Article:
It doesn’t matter if you’re a newlywed or you’ve been married with kids for years, I think everyone can benefit from giving this book a try. At the very least, you’ll be able to relate to some of Jancee’s stories, thoughts, and feelings and get quite a few laughs out of it too. 

Jancee Dunn

How To Not Hate Your Husband After Kids

"Part memoir, part self-help book with actionable and achievable advice, 'How Not To Hate Your Husband After Kids' is an eye-opening look at how the man who got you into this position in this first place is the ally you didn't know you had."

Before you purchase the book or borrow it from your local library, I thought I’d share a few major themes from the book that helped me see things differently.

 

Partners need to be more involved

From reading the title of the book, you probably would have guessed that this was going to be a major theme throughout the book. One of my favorite things about this book is that while Jancee uses a lot of her own stories throughout the book, she also puts in the leg work to talk to professionals in sex, relationship, marriage, and family fields to help her back up her thoughts and findings by science. 

In one chapter, she explains how partners contributing to chores can positively impact their spouses and marriage overall.“When [spouses] take on their fair share of household responsibilities, their partners are happier and less prone to depression, disputes are fewer, and divorce rates are lower,” Dunn said. Thankfully there are scientific studies to bring this point home, but unfortunately, this isn’t news to many mothers. Ask any mom if they wished they had more help from their spouse, and I’d bet you’d get a resounding “Hell yes!”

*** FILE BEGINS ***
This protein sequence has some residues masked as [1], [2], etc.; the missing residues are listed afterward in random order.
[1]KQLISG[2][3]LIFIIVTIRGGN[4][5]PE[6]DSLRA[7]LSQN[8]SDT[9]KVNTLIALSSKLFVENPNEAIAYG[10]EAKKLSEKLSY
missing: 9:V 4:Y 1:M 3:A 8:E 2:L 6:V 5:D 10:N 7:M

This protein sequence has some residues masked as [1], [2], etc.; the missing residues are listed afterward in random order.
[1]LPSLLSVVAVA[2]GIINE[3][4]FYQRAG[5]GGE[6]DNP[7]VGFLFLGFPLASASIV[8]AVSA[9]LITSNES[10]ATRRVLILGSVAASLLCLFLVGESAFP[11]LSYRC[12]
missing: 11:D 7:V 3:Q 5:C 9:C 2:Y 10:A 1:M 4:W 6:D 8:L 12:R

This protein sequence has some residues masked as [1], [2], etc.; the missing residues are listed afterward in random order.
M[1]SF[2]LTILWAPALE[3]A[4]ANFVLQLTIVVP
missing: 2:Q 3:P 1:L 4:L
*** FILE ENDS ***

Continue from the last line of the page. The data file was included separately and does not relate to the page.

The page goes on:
While partner involvement has gotten better over the years compared to the family structures of the ’50s and ’60s, there is still a great deal of room for improvement now. Dunn goes on to say that sometimes the imbalance of childcare and household responsibilities can come from “the pull of traditional societal expectations” and that she feels a “baseless fear” that makes her not want to be too demanding on her husband.

I think many of us feel this in our own way, and it all boils down to setting expectations, learning to ask for more help, and understanding that to have a happy and healthy home that the family does need both parents to be involved.

 

Sex can be a good reset button

I was talking to a girlfriend recently, and we both were jokingly venting about how sometimes we can’t fathom being interested in sex after taking on most of the household and childcare duties all day. For some reason, this isn’t something that women are comfortable talking openly about, but I have to imagine that this is something we all experience at one time or another throughout our life. Dunn sums this up perfectly: “We have fallen into a pattern in which he tries to capitalize on a moment when we are finally alone, and I, after a long session of tending to a child, shut him down, viewing sex as just one more thing I have to do for someone.” 

Bingo! 

Feeling “touched out”—an increasingly popular phrase among mothers explaining feeling tired of being climbed on, tugged on, hugged on, etc. often by children—is another reason why sex can sometimes feel like a dreadful to-do list task. This is why partners getting more involved is the first hurdle to overcome.